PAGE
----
Despite strong condemnation from Amnesty International and other human rights groups, domestic violence is a norm in the Kingdom of Saudi Arabia. According to a report released in 2015 around 8,016 cases of domestic abuse problems were reported in the country that year. However, since so many cases of abuse go unnoticed, it is difficult to determine the actual rate of abuse in the country.
According to an estimate by the US State Department, around 16 to 50 percent (3.84 million to 9.6 million) suffer domestic violence in Saudi Arabia. Most of the cases were reported to occur in the Riyadh, Mecca, and other cities in the Eastern Province. There were reports of physical and psychological abuse of not just women but children as well.
The widespread use of social media has revealed horrid cases of abuse in the country. A Saudi newscaster named Rania al-Baz was nearly beaten to death by her husband in 2004. She posted photos of her injuries online that raised international outrage and sparked a debate about violence and abuse in the Gulf country. Her husband had reportedly slammed her on the marble floor during a domestic fight due to which she suffered 13 fractures, and nearly lost her life.
Another heavily publicized case was that of Samar Badawi who had exposed the failure of the patriarchal system to protect women from abuse from their spouses and other relatives.
Crusade against Domestic Abuse Problem in the Kingdom
Realizing the problem of abuse and biases that is present in the very infrastructure of the judicial system, Dr. Maha Al Muneef and her organization have launched a program to root out the evil of domestic abuse in the country.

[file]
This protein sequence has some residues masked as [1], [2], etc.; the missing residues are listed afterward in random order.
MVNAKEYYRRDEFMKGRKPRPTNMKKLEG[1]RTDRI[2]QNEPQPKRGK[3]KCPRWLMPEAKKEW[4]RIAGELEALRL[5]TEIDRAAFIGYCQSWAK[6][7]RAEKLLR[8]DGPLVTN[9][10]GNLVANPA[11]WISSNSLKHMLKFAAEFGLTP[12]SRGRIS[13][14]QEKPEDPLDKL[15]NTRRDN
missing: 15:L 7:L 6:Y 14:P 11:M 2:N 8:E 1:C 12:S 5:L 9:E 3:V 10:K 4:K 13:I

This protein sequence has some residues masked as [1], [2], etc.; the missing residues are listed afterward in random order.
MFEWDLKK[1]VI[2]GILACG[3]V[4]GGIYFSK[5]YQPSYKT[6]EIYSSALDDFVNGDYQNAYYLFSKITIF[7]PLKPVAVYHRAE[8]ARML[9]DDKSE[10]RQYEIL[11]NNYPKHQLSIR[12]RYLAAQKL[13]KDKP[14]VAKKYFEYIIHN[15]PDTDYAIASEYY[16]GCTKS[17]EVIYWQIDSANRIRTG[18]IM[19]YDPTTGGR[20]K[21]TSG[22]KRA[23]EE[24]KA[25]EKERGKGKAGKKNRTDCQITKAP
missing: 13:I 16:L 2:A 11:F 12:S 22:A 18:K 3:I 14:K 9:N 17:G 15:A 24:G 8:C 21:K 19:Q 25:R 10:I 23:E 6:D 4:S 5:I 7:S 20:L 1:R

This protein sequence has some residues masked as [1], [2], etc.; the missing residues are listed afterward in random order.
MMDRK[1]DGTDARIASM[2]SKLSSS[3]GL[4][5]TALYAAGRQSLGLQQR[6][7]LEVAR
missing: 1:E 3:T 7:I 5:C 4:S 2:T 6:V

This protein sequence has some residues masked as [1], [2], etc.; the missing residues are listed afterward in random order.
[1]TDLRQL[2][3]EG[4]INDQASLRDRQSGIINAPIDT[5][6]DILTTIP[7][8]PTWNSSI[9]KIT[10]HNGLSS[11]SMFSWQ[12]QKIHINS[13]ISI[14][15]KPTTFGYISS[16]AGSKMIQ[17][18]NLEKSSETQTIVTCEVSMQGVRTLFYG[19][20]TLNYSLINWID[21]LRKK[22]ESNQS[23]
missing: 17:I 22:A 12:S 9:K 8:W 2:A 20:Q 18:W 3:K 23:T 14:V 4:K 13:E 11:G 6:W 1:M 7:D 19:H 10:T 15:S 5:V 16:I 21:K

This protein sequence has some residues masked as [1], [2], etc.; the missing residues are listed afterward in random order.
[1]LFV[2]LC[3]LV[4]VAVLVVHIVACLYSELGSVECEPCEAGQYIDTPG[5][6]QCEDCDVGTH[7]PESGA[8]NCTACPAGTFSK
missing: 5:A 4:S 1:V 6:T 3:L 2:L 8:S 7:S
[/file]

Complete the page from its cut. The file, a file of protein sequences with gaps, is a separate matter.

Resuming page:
The efforts of Dr. Al Muneef in combating domestic abuse problem in the Kingdom had been honored by the US Department. The US President Barack Obama had handed her an International Women of Courage award during his last visit to the Kingdom in 2014. The award had recognized her work to assist victims of domestic abuse in the Gulf country, and to push forward for legal reform against the abuse.
Dr. Al Muneef has played an important role in influencing the decision of the Shura Council in 2013 to enact the Regulation to Protect against Abuse. The law had set penalties for domestic abuse problems, including prison term and fines of up to US$13,300.
This law defines domestic violence and sets the penalty for crimes of domestic violence between one month and a year in prison, and/or up to 13,300 USD in fines. It also allows women to make complaints about abuse or domestic violence without the approval of their guardians.
The National Family Safety Program (NFSP) was launched in Saudi Arabia by a royal decree as a result of the push by Dr. Al Muneef for women’s rights. The NFSP hosts meetings every month within the Kingdom to combat domestic violence in the country. The community meetings have become a platform to discuss problems relating the domestic abuse problem with the aim of putting an end to the ‘absolute’ authority of male guardians.